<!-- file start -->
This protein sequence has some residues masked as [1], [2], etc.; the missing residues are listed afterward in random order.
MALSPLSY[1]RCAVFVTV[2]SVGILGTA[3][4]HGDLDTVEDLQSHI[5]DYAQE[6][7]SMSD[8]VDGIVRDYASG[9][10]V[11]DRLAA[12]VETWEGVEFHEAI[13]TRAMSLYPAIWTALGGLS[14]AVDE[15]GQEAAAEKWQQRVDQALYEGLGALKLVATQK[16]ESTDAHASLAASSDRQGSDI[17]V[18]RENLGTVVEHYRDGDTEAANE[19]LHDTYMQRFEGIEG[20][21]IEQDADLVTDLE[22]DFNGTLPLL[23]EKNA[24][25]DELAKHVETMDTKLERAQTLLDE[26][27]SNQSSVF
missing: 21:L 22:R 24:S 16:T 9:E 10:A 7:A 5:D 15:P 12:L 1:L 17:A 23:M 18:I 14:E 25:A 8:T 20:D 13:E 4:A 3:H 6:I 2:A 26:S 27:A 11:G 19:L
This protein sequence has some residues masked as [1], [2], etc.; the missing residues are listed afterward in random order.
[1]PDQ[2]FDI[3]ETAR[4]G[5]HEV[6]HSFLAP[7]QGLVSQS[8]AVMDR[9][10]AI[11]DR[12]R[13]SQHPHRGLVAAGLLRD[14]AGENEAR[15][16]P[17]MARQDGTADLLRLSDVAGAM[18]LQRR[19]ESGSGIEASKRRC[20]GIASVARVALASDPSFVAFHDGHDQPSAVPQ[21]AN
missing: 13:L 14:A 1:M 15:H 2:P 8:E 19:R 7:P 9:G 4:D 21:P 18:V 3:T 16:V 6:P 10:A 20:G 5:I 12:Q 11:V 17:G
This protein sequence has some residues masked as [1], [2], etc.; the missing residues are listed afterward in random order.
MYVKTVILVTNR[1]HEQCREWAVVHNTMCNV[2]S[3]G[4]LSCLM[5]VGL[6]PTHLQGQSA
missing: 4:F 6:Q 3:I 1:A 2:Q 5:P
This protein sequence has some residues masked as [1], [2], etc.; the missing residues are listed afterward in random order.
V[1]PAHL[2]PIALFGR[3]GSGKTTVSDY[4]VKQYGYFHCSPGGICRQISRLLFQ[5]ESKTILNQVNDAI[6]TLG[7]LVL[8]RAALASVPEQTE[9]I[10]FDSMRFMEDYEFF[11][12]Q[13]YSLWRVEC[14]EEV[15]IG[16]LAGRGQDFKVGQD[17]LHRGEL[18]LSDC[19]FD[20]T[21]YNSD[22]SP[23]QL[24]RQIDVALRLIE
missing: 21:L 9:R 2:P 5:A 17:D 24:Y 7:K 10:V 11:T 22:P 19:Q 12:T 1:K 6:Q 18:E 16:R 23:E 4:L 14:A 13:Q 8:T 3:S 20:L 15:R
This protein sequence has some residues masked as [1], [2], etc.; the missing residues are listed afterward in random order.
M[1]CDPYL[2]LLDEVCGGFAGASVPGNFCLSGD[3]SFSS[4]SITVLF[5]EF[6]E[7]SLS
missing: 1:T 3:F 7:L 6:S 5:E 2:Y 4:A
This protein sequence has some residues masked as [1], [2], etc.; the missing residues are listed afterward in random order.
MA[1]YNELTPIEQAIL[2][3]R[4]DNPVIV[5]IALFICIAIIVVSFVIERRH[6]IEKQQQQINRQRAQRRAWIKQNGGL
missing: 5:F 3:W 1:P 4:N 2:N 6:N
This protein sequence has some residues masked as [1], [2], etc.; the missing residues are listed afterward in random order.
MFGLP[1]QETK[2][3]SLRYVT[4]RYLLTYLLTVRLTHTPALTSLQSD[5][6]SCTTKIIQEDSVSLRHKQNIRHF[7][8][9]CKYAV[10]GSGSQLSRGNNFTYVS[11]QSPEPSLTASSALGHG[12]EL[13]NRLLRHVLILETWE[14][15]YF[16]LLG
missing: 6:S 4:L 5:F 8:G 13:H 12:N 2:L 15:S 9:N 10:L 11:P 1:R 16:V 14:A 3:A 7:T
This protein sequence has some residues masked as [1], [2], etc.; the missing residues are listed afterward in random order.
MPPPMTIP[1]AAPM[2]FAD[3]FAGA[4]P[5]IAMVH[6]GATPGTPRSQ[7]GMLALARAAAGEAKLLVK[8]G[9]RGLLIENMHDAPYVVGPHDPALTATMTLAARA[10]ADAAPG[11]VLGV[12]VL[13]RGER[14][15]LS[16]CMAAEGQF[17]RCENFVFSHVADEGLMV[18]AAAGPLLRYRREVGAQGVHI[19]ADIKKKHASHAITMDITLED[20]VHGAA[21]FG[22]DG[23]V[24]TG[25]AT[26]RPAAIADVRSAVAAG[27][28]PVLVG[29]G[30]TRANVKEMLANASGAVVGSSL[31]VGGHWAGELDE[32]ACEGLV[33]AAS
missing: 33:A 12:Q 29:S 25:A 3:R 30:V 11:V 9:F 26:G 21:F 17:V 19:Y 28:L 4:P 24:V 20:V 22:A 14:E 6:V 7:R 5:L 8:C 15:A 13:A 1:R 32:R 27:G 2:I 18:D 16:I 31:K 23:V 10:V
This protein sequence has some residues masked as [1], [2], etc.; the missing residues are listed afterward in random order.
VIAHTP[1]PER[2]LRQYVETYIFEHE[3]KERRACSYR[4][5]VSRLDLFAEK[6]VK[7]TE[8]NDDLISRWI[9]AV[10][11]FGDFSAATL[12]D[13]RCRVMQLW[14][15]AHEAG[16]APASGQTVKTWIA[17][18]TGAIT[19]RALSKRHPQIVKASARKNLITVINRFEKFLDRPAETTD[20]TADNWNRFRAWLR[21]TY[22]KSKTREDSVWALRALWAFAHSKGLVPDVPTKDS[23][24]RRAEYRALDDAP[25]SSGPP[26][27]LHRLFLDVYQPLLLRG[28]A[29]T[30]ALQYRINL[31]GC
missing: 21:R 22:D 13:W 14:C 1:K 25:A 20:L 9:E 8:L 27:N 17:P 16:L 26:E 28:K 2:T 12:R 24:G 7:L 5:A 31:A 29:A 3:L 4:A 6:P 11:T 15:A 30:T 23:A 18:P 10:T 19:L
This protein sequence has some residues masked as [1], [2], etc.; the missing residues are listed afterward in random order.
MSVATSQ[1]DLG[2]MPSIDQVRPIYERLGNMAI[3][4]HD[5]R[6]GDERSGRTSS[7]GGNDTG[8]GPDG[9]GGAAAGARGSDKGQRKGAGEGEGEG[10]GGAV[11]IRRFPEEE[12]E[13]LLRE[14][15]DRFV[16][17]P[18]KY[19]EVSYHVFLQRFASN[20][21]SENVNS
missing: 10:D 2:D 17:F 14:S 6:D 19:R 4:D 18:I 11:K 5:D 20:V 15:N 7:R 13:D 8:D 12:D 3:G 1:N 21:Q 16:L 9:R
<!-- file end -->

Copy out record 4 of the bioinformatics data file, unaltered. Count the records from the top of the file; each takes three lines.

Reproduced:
This protein sequence has some residues masked as [1], [2], etc.; the missing residues are listed afterward in random order.
V[1]PAHL[2]PIALFGR[3]GSGKTTVSDY[4]VKQYGYFHCSPGGICRQISRLLFQ[5]ESKTILNQVNDAI[6]TLG[7]LVL[8]RAALASVPEQTE[9]I[10]FDSMRFMEDYEFF[11][12]Q[13]YSLWRVEC[14]EEV[15]IG[16]LAGRGQDFKVGQD[17]LHRGEL[18]LSDC[19]FD[20]T[21]YNSD[22]SP[23]QL[24]RQIDVALRLIE
missing: 21:L 9:R 2:P 5:A 17:D 24:Y 7:K 10:V 11:T 22:P 19:Q 12:T 1:K 6:Q 18:E 16:R 23:E 4:L 14:A 13:Q 8:T 3:S 20:L 15:R